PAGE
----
Old Mr. Jones had a farm. E-I-E-I-Oh no! There are no bucolic quack-quack’s and oink-oink’s here. The animals revolt, throw their inebriate master out of Manor Farm, and claim the estate as their own. Their sovereignty was well-lived until some little piggies decided that a pig’s life was just not enough. Despite the original subtitle indicating that it is a “Fairy Story,” one has to admit that George Orwell’s Animal Farm is a thinly veiled jab at the socialist formation of the Soviet Union early in the twentieth century.
Unabashedly a political commentary, this piece of fiction not only exhumes history but also encourages one to reexamine the current state of one’s government. Expect strong emotions upon reading. Personally, the ending of the novel shook my soul. The effect was a combination of dismay, outrage, and pity. It is no surprise that Orwell’s work is a staple in Banned/Challenged Books lists throughout the years. The Revisiting Required Literature Book Club session of the month also fell on a perfect week as the world celebrated Banned Books Week on September 21-27 this year.
Mrs. Tina Borra moderated last Friday’s discussion. The main question of the night was: How much are you willing to put up with to get something you really want? Fatigue? Silence? Abuse? Raising a private army? If you’ve read the book, you will see the different thresholds of the different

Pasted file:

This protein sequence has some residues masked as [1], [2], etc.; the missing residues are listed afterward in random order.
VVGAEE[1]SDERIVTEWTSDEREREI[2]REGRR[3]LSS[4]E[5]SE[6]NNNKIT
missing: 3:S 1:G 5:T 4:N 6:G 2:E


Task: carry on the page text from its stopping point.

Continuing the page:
people in society animals in the farm. One thing was agreed upon though: just like the animals had seven commandments that cannot be violated no matter what, we as individuals should have our own. We have to figure out what lines we or other people cannot cross – our own Seven, Five, Ten, e.g. Commandments. This is something everyone can do regardless of attendance to the book club.
The next RRL session will be on October 24 (Friday), 7pm, at the Forum 4/L Fully Booked BGC. We are meeting up with Scout, Atticus, and Boo in the small town of Maycomb, Alabama. So, get a move on with Harper Lee’s To Kill a Mockingbird. For seat reservations, email email@example.com
You can also check out the Revisiting Required Literature Facebook page to join the post-RRL session online discussion.